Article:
| But we moderns are impatient and destructive.
| Till now poets were privileged to insert a certain proportion of nonsense - very far in excess of one-half of one per cent - into their otherwise sober documents.
| When critics are waiting to pounce upon poetic style on exactly the same grounds as if it were prose, the poets tremble.
| And how can poetry stand up against its new conditions? Its position is perfectly precarious.
| Now between the meanings of words and their sounds there is ordinarily no discoverable relation except one of accident; and it is therefore miraculous, to the mystic, when words which make sense can also make a uniform objective structure of accents and rhymes.
| For no art and no religion is possible until we make allowances, until we manage to keep quiet the enfant terrible of logic that plays havoc with the other faculties.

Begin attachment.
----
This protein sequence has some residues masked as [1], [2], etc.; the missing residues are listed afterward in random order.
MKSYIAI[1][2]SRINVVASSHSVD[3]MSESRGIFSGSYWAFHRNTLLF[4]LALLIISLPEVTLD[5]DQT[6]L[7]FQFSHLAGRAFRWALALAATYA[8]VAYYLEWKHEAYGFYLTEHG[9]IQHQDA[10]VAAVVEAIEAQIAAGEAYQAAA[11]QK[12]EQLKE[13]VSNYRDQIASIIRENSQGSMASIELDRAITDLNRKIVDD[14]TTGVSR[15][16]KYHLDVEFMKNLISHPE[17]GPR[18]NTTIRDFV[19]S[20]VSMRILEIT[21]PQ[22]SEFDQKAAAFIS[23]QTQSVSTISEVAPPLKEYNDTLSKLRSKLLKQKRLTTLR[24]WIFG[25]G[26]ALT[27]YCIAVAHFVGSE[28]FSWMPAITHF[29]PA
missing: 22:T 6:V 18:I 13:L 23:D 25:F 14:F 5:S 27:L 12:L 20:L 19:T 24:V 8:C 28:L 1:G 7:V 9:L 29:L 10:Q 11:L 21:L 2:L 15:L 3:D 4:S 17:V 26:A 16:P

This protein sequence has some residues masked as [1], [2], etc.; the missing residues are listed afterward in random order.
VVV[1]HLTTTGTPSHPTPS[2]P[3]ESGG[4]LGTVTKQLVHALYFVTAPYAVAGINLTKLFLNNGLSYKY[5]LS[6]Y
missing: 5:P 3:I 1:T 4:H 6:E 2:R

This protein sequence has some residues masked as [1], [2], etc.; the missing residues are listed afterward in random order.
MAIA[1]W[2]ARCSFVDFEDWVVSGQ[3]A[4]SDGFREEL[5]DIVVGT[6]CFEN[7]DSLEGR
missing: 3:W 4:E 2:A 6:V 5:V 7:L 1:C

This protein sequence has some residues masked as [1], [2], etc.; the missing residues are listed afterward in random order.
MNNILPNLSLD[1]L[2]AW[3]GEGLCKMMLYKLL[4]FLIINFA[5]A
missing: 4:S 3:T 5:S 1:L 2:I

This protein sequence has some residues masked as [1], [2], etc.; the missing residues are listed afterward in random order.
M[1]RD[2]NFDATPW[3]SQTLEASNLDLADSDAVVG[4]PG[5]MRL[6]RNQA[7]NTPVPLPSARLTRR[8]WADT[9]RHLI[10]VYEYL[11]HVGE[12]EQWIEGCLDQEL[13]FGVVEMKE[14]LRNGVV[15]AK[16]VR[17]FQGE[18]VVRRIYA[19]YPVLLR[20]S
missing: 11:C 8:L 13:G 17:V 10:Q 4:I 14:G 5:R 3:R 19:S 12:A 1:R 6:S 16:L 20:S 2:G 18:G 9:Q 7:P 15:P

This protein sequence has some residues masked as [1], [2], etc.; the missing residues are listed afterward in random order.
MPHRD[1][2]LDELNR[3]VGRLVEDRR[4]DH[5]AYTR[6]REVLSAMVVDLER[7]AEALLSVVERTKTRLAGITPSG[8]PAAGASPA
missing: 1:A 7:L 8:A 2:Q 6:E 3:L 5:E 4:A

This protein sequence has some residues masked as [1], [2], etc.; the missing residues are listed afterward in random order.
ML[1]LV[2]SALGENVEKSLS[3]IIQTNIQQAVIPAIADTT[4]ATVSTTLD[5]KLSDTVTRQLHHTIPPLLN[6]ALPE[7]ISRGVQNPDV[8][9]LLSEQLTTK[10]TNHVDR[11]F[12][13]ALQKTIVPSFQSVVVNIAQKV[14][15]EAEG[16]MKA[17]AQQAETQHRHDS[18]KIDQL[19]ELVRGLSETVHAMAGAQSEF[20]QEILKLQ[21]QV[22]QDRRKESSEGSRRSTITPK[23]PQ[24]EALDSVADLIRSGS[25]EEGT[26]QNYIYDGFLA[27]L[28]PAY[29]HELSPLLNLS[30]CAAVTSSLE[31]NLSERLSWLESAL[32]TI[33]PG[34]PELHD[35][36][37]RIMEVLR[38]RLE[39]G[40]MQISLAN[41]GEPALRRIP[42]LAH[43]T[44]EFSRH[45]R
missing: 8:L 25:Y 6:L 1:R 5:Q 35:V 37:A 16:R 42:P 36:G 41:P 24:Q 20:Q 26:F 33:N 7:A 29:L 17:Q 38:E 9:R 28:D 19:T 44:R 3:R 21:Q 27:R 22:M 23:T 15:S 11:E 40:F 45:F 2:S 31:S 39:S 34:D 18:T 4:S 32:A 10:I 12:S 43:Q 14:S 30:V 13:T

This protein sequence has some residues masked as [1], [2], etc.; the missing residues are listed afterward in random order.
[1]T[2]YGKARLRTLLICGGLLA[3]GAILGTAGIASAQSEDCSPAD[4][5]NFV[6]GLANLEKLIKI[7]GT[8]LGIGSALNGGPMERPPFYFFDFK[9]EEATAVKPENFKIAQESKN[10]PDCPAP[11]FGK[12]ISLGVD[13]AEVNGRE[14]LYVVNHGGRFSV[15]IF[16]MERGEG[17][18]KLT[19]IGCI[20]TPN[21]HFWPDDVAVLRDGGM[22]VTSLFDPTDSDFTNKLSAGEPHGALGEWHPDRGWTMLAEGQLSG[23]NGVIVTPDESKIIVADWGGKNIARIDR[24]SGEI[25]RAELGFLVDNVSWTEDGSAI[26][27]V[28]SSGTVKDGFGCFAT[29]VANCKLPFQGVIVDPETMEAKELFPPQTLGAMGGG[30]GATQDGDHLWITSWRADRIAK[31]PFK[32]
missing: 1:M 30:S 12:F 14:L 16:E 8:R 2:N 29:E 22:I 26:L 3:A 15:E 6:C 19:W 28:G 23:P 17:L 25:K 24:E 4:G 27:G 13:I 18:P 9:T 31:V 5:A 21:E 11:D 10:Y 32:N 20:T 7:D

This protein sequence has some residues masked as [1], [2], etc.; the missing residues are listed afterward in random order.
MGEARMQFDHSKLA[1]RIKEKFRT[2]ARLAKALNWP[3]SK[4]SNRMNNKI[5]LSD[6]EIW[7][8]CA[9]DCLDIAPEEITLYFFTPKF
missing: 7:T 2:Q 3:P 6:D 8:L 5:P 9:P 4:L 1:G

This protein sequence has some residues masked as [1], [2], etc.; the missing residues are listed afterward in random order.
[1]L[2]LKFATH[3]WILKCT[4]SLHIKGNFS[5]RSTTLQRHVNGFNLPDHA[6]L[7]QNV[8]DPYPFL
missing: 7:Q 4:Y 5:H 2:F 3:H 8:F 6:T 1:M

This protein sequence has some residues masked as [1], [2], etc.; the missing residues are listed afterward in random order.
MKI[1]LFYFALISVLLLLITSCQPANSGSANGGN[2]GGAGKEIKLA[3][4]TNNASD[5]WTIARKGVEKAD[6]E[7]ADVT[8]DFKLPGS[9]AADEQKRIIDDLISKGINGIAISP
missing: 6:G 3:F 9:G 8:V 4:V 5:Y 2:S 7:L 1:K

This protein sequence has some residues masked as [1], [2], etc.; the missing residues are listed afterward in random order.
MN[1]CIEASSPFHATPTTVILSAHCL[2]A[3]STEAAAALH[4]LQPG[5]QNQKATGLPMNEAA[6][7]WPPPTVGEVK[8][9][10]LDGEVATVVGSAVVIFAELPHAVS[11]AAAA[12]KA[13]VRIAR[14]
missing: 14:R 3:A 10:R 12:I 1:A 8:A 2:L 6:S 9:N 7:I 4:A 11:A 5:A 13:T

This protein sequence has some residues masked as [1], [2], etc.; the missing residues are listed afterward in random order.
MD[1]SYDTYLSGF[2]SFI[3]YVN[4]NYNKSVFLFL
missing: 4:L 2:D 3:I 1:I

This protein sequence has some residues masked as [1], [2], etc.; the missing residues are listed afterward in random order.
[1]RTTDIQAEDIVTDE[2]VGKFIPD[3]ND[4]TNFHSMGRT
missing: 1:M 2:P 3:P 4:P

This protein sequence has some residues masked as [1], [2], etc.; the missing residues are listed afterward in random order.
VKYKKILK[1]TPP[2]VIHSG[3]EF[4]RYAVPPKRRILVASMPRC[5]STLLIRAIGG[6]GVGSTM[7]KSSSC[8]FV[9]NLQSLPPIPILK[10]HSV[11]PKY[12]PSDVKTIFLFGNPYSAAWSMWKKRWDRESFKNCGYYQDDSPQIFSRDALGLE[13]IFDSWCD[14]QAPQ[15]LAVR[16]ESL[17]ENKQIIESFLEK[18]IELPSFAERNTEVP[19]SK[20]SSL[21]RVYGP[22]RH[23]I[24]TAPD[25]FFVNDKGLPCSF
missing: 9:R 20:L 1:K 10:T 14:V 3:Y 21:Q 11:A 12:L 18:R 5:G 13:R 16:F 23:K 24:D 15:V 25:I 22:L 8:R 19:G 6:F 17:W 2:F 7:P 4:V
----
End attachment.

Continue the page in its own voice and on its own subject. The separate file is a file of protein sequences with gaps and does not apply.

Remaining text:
| The arts generally have had to recognize Modernism - how should poetry escape?
| And yet what is Modernism? It is undefined.
| It is a miracle of harmony, of the adaptation of the free inner life to the outward necessity of things.
| Too much is demanded by the critic, attempted by the poet.
| Or he can work it out as a metrical and formal exercise, but he will be disappointed in its content. The New Year's prospect fairly chills his daunting breast.
| Their free verse was no form at all, yet it made history.
| He can develop sense and style, in the manner of distinguished modern prose, in which event he may be sure that the result will not fall into any objective form.